Is there a nicer way to spend a morning than with friends, passing the time by cooking delicious preserves, talking and listening to beautiful music? I'm finding it hard to come up with one. With all the blackberries around at the moment, it was a clever decision on Beth's part to have a jam-making session at her place. Kirsty came along as well, and we took along our stockpots, fruit and other bits and pieces. Wearing our aprons, and after a quick peek at Beth's overflowing vegie patch, we set to work, if you could call it that...


Three big stockpots on the go at once. Look at that colour!

We ended up using around 1.5-1.7kg of fruit in each pot, with equal or slightly lesser quantities of sugar. Lemon juice, pectin and citric acid were also on hand for setting any stubborn batches.

The morning's bounty: 22 jars of the tastiest blackberry jam, PLUS Kirsty whipped out a batch of Rhubarb and Apple jam when no one was looking! What a girl.

Anyone for toast?

Friday, February 12, 2010

It's good to have a plan...

I thought it would be useful to have a garden calender with things to be done each month specifically for my garden, given what we like to eat and our climate, which tends to be quite cool. Not that I'll actually do everything listed, but one can always have a goal, eh?



JANUARY
-sow swedes, parsnip and turnip direct
-sow cauliflower, broccoli, cabbage, brussel sprouts and leeks in punnets
-sow lettuce in punnets/direct

FEBRUARY
-sow swedes, parsnip, carrot and turnip direct
-sow cabbage, cauliflower, broccoli, brussel sprouts and leeks in trays/punnets
-sow lettuce in punnets/direct
-plant out leeks

MARCH
-sow broad beans, carrot, coriander, radish, peas and lettuce direct
-sow onions in trays
-plant out cauliflower, broccoli, brussel sprouts, swede and lettuce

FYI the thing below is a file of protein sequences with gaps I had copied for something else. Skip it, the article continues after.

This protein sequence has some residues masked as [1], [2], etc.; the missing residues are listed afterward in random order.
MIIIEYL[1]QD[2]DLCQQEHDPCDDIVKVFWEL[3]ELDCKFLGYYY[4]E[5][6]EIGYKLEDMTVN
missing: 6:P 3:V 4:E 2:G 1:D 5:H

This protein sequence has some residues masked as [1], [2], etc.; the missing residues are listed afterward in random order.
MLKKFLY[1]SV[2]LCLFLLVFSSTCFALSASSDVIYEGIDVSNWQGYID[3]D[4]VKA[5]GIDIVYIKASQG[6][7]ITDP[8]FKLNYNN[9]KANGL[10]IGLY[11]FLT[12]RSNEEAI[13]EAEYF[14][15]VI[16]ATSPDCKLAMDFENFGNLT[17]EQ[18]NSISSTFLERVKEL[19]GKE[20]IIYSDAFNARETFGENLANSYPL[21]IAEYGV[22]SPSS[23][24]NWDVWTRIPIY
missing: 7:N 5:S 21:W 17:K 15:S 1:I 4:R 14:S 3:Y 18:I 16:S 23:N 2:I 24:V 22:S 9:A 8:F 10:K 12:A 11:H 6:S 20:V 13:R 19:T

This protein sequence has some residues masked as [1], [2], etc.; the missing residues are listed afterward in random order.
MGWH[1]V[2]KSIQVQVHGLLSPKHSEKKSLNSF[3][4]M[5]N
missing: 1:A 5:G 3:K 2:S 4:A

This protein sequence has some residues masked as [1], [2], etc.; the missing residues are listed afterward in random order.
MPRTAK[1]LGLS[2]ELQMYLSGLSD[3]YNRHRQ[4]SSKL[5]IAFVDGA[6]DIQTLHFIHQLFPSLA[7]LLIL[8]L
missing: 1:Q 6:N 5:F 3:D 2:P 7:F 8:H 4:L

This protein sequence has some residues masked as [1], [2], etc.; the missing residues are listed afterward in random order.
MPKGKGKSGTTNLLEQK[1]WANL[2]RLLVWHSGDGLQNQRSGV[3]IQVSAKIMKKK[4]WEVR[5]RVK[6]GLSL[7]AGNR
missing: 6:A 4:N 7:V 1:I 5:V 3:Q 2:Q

APRIL
-sow coriander, broad beans, peas, radish and carrot direct
-sow onions and lettuce in trays
-plant lettuce, cauliflower, broccoli, brussel sprouts and shallots and garlic

MAY
-sow coriander direct
-sow lettuce in trays
-plant lettuce, onions, shallots and garlic
-sow green manure direct

JUNE
-sow green manure, peas, spinach and broad beans direct
-sow lettuce and onions in trays
-plant lettuce, onions and garlic

JULY
-sow green manure direct
-sow/plant lettuce

AUGUST
-sow carrot direct
-sow lettuce, pyrethrum and celery in trays
-sow pumpkin in trays indoors
-plant potatoes (use covers when frosty)

SEPTEMBER
-sow pumpkin, tomato, chilli, capsicum, zucchini, squash, cucumber and corn indoors/greenhouse
-sow radish, carrot, silverbeet and beetroot direct
-sow lettuce, leeks and celery in trays
-plant potatoes and lettuce

OCTOBER
-sow radish, carrot beetroot, turnip, silverbeet and parsnip diret
-sow lettuce in trays
-plant potatoes, lettuce and celery

NOVEMBER
-sow zucchini, beans radish, carrot, silverbeet and beetroot direct
-sow lettuce and leeks in trays
-plant tomatoes, corn, zucchini, pumpkin, capsicum, chili, cucumber and squash

DECEMBER
-sow radish, carrot, silverbeet and beetroot direct
-sow leeks in trays

Thursday, February 11, 2010

First corn of the season

Our first lot of corn has been harvested! Although not an enormous yield, I am very pleased, as we didn't have much at all last year. We had some for dinner tonight in a tuna casserole, along with zucchinis from the garden as well. The rest of the cobs I cut in half, blanched and put into the freezer for another day.

And just because I can, I'm posting a pic of our rain gauge and what it collected in the last 24 hours....

...just over 3 inches! ...and there was no topping it up with the watering can..promise!!

Wednesday, February 10, 2010

I think I've done it!

I think I've actually done it!! Made a milk soap, that is, and a goats milk soap at that! It was bugging me that the last milk soap I tried (which also happened to be my first), didn't turn out as I had hoped, so I jumped to it and gave it another go..

The great thing with homemade soap is that you can use any oils you like, and adjust the lye accordingly using an online soap calculator such as this one. I have found that a 1.5kg batch of oil easily fits in my mixing bowl, so I have been making my soap using this quantity. I enter the quantities of each oil I'm using into the soap calculator, specify the liquid and press "calculate lye" and it will tell me exactly how much lye (caustic soda) to use. On the right hand side is a table where you can select how much excess fat you want in the soap, I have been going for somewhere around 6-8%, (this ensures that all of the lye has a chance to be converted to soap, and not be present in the final product, which would otherwise cause skin irritations).